Monday, November 30, 2015

MongoDB Fundamentals

MongoDB is a document-oriented DBMS. It uses JSON-like objects comprising the data model, rather than RDBMS tables. Significantly, MongoDB supports neither joins nor transactions. However, it features secondary indexes, an expressive query language, atomic writes on a per-document level, and fully-consistent reads. Operationally, MongoDB features master-slave replication with automated failover and built-in horizontal scaling via automated range-based partitioning.
Instead of tables, a MongoDB database stores its data in collections, which are the rough equivalent of RDBMS tables. A collection holds one or more documents, which corresponds to a record or a row in a relational database table, and each document has one or more fields, which corresponds to a column in a relational database table.
MongoDB Storage
A storage engine is the part of a database that is responsible for managing how data is stored on disk. Many databases support multiple storage engines, where different engines perform better for specific workloads. For example, one storage engine might offer better performance for read-heavy workloads, and another might support a higher-throughput for write operations. MMAPv1 is the default storage engine in 3.0. With multiple storage engines, you can decide which storage engine is best for your application.
MMAPv1 Storage Engine
A memory-mapped file is a file with data that the operating system places in memory by way of the mmap() system call. mmap() thus maps the file to a region of virtual memory. Memory-mapped files are the critical piece of the MMAPv1 storage engine in MongoDB. By using memory mapped files, MongoDB can treat the contents of its data files as if they were in memory. This provides MongoDB with an extremely fast and simple method for accessing and manipulating data.
MongoDB uses memory mapped files for managing and interacting with all data. Memory mapping assigns files to a block of virtual memory with a direct byte-for-byte correlation. MongoDB memory maps data files to memory as it accesses documents. Unaccessed data is not mapped to memory. Once mapped, the relationship between file and memory allows MongoDB to interact with the data in the file as if it were memory.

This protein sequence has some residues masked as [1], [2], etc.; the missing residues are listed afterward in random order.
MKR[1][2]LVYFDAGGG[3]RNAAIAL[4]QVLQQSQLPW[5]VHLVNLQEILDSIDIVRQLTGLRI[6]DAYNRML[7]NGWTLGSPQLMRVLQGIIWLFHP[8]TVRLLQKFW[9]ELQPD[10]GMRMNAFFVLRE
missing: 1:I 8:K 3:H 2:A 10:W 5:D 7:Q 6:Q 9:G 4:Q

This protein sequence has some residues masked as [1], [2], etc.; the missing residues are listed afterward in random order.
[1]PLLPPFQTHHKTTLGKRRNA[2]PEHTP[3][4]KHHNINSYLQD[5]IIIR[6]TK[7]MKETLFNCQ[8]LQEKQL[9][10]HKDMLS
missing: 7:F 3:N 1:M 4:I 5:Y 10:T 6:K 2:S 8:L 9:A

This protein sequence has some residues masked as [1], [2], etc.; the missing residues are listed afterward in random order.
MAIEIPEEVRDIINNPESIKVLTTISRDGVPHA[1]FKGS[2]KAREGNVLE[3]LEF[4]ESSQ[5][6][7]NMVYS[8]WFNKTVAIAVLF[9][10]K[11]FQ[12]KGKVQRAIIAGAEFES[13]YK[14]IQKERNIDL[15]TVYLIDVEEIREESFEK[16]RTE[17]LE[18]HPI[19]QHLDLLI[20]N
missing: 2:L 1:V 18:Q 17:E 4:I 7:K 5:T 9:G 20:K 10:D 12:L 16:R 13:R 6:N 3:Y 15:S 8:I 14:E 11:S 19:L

Database Properties
Atomicity and Transactions
In MongoDB, a write operation is atomic on the level of a single document, even if the operation modifies multiple embedded documents within a single document. When a single write operation modifies multiple documents, the modification of each document is atomic, but the operation as a whole is not atomic and other operations may interleave. However, we can isolate a single write operation that affects multiple documents using the $isolated operator.
Get more information at Concurrency.
MongoDB is consistent by default: reads and writes are issued to the primary member of a replica set. Applications can optionally read from secondary replicas, where data is eventually consistent by default. Reads from secondaries can be useful in scenarios where it is acceptable for data to be slightly out of date, such as some reporting applications. Applications can also read from the closest copy of the data (as measured by ping distance) when latency is more important than consistency.
Get more information at Consistency.

SOA : Service-Oriented Architecture

What is Service-Oriented Architecture?
Service-Oriented Architecture (SOA) is an architectural style. Applications built using an SOA style deliver functionality as services that can be used or reused when building applications or integrating within the enterprise or trading partners. It is a method of design, deployment, and management of both applications and the software infrastructure where:
  • All software is organized into business services that are network accessible and executable.
  • Service interfaces are based on public standards for interoperability.
Key Characteristics of SOA
  • Uses open standards to integrate software assets as services
  • Standardizes interactions of services
  • Services become building blocks that form business flows
  • Services can be reused by other applications
  • Quality of service, security and performance are specified
  • Software infrastructure is responsible for managing
  • Services are catalogued and discoverable
  • Data are catalogued and discoverable
  • Protocols use only industry standards
What is an Enterprise Service Bus (ESB)?
  • An enterprise service bus is an infrastructure used for building compound applications
  • The enterprise service bus is the glue that holds the compound application together
  • The enterprise service bus is an emerging style for integrating enterprise applications in an implementation-independent fashion
  • An enterprise service bus can be thought of as an abstraction layer on top of an Enterprise Messaging System
Key Characteristics of an ESB
  • Streamlines development
  • Supports multiple binding strategies
  • Performs data transformation
  • Intelligent routing
  • Real time monitoring
  • Exception handling
  • Service security